On the First Principles of Feminism and the Double-Sided Solution to Power Inequality

if you’re a man, upset about being left out of the conversation on feminism, then this is a post for you.

(a behind-the-scenes look into my DM conversation with traca savadogo (a bold ambitious mastermind founder, TEDx speaker, and all-around badass))

traca: there’s someone important in my life. we were talking this weekend about feminism. his take on it is that men aren't against feminism, but they're angry about being shut out of the discussion. i need to unpack that more with him but I'm curious about your take on feminism.

me: i think that, at its core, feminism is all about power, and, more specifically, about achieving a more equal distribution of power.

there’s been such a gross inequality, favoring men, since the beginning of time. so, you can’t really be angry about being shut out of the discussion without also being against feminism because favoring women, for now, is what correcting that inequality looks like… right?

it seems to me that there’s a double-sided solution here:

1) men have to get less terrible (in terms of perpetuating inequality, whether they do so consciously or not), and

2) women have to get better (in terms of speaking up, getting what they rightly deserve, etc)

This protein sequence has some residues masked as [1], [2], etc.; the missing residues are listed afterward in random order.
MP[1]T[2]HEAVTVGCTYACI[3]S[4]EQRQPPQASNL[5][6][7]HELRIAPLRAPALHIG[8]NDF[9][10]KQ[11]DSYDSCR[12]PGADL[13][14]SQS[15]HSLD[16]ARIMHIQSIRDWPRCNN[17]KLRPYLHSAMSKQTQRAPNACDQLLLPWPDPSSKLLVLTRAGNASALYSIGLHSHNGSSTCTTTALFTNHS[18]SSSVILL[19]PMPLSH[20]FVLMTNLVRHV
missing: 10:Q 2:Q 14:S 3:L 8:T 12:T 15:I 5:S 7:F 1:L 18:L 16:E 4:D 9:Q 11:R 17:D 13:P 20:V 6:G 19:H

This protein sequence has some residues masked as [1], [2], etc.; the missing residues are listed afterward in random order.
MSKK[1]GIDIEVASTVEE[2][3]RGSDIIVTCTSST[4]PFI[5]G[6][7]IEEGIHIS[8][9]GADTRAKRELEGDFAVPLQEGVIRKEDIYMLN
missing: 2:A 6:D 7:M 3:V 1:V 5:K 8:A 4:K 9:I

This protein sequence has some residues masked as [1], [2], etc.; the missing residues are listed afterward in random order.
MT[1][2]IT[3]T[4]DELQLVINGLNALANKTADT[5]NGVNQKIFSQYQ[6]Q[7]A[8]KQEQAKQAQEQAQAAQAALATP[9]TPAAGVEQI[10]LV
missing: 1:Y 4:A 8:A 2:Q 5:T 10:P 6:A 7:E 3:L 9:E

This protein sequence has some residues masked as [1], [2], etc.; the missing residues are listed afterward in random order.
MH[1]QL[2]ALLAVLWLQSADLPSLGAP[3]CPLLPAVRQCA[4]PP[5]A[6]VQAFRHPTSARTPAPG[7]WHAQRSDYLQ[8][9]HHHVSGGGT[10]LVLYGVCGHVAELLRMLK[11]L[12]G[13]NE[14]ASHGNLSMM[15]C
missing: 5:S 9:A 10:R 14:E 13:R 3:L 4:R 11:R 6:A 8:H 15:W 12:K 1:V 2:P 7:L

the problem is… if you help women without also trying to correct the problems with men, then you’re only addressing half of the double-sided solution.

and i’d maybe even go so far as to say, it’s more important to fix the problems with men — rape culture, corporate culture, etc — than it is to help women get better, simply because women are amazing as they are, and, given the space to thrive, they will do so with flying colors.

reversal: people rarely give up their power willingly, so more women should be taught to take what they rightfully deserve, without being apologetic and without fear of being called “bitchy.”

if they do this consistently for long enough, then the distribution of power will eventually even itself out, men won’t have such a high pedestal from which to “punch down,” and women can more effectively fight back.

P.S. i made some massive generalizations here and “all generalizations are false including this one.”

P.P.S what are *your* thoughts on this conversation, dear reader?